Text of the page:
If you don’t adjust your strategy accordingly, you risk getting stuck with having a huge social media following that you’re not really able to make use of. Switching from a “growth” to “reach” mindset allows you to unlock social media marketing’s full potential when you already have a solid base.

Making Sure Your Social Media Followers are Engaged

Your social media following needs attention and must be maintained. For many businesses, social media marketing is not a priority, which means less focus and effort towards keeping followers engaged.

This shouldn’t be the case, especially when you already have a strong social media presence. You should keep your followers engaged by pushing regular social media campaigns and content. This allows your business to remain in the minds of your followers, keeping your brand in the conversation while potentially spreading the word to more people who are unaware of your business, thereby further increasing your reach and potential customers.

Studies show that posting content regularly can keep social media users engaged. Posting at least once a day is considered a minimum for most social media platforms (and at least three times a week on Facebook). Creative campaigns, special offers, and online polls or competitions are great ways to encourage engagement through Likes, Shares, and comments. These activities ensure that your brand appears more frequently on social media feeds while letting your followers know that you’re thinking of them and value their insights and participation.

Delivering Quality Content

After gaining more followers, you should also pay attention to delivering quality content—this is another way to make sure that they stay. Content can be in the form of blogs, podcasts videos, e-books, and infographics, and promoting them on social media not only keeps them engaged but also results in more views for your website.

The key here is quality, so be mindful of what you post. Keep in mind that the number of followers you have can dwindle much faster than you gain them. Posting sub-par content such as badly-written articles, posts with inaccurate or false claims or statements, or poorly-edited videos will have a negative impact on your brand’s reputation, leading to unhappy followers pressing the “unfollow” button.

Defining the kind of content your followers will like depends on your followers, target market, and the social media platform you’re planning to use. For example, if you cater more to professionals, you can push informative, formal, and well-written blog posts on LinkedIn. If you’re in the restaurant business and your followers are foodies, banking on the gastronomic visuals of your products and promoting them on Instagram could be your ticket to encouraging more social media engagement.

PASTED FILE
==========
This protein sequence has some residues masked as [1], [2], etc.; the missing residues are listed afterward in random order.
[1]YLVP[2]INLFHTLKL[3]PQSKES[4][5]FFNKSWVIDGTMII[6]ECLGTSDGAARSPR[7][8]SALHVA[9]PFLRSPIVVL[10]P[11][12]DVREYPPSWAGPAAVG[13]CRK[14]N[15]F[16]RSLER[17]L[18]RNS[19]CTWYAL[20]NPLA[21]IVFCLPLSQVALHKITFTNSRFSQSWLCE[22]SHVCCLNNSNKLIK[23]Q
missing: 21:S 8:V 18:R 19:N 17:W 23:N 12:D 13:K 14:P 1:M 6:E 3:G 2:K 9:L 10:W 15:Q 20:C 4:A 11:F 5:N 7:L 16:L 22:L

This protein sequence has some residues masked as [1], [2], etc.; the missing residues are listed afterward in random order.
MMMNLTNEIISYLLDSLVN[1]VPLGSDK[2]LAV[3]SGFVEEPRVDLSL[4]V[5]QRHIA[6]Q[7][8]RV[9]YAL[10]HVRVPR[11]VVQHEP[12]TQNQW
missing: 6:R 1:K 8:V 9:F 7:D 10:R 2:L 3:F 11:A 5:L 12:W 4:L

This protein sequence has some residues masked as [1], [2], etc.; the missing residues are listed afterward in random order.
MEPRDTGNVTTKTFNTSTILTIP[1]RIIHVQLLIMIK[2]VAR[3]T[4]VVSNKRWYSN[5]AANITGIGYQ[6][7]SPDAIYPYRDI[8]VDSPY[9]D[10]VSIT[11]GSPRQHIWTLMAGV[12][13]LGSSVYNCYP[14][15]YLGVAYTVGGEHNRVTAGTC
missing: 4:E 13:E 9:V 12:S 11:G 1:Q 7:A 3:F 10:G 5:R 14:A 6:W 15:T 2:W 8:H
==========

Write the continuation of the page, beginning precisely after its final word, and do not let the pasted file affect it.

In a nutshell, before you post content on social media, make sure that it fits your target market or followers and that it’s made with quality and accuracy in mind.

Being Authentic and Listening to Your Followers

According to the 2017 Sensis Social Media Report, more than 64% of consumers say that they trust a brand that interacts positively on social media. One way of interacting positively with your followers is through authenticity and avoiding being too promotional with your content.

Being authentic is one of the cornerstones of a successful social media marketing strategy. Remember that your followers will know if you only look at them as mere stats rather than people. Avoid blatant self-promotion as well as sounding like a robot in your social media conversations. Your followers will appreciate it if you converse and interact with them because you value what they have to say, not just because you want more conversions. All good relationships are built on trust, including the relationships you build with your social media followers. Authenticity is crucial here, as well as a way to enhance customer loyalty for your brand.

See? Having a huge number of social media followers is not the end goal. Rather, it’s should be treated as the true beginning of your social media marketing journey where you’ll encounter and interact with more people and personalities. Buckle up and enjoy the ride!

Persistent Social Media Marketing Myths...Debunked!

Persistent Social Media Marketing Myths…Debunked!

Are you still storytelling like it’s 2007? Or, is your brand making use of a major tool that is now a regular part of our everyday reality: Social media?